To the southwest, you can get a look at the old Georgia Pacific site. Its current state of transition provides further understanding of the shift in our area’s dependence on the wood products industry over the years. This also provides a great view into the potential future of the waterfront area and our greater community.

A short walk north out of the park on the Old Village Trail leads to the Whatcom Territorial Courthouse on Astor Street. Like many other buildings in the area, this structure was originally on stilts over the shifting shoreline of the bay. Constructed in 1858, the Territorial Courthouse is the oldest known brick building in the Washington Territory.

Continue a few blocks on the trail and you’ll reach the Pickett House at 910 Bancroft Street. Built in 1856, making it the oldest building in Bellingham, this was the home of Captain George E. Pickett. Pickett was the commanding officer of Fort Bellingham, and a historical marker at Pickett Bridge over Whatcom Creek at Dupont Street notes his leadership during the bridge’s construction in 1857.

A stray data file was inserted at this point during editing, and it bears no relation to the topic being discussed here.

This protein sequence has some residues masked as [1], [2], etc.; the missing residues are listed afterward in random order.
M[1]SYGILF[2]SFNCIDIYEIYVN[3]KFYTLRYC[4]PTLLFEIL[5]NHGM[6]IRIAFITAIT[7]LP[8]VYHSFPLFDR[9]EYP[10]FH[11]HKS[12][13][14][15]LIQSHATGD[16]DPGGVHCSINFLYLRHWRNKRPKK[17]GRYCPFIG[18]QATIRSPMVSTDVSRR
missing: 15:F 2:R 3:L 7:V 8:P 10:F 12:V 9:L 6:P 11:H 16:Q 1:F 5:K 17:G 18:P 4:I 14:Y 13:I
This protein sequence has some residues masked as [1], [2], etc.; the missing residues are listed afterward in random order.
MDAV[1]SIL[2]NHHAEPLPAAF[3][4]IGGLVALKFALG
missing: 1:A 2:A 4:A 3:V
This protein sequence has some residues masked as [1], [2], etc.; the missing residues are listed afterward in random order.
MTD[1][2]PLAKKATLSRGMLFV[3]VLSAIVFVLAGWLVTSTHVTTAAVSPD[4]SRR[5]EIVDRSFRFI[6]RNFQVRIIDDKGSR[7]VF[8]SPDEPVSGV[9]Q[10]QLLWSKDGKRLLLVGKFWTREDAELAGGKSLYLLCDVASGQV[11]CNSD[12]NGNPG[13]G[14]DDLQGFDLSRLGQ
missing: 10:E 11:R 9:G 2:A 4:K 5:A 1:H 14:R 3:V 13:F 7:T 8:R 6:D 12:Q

Pickett House The Pickett House at 910 Bancroft Street.
Photo by Theresa Carpine

Pickett lived in Bellingham until 1861 when he returned east for the Civil War. His moniker lives on in military infamy as the namesake of Pickett’s Charge, an unsuccessful infantry assault during the last day of the Battle of Gettysburg.

If you’re up for a bit more walking, you can continue along the Old Village Trail to Elizabeth Park, the oldest park in the city system. Along the trail is a mix of historic homes, churches and businesses, as well as newer structures.

By the end of your journey, your kids will have a lot to digest, both in appreciation of our community’s unique locale by the water and its ongoing history.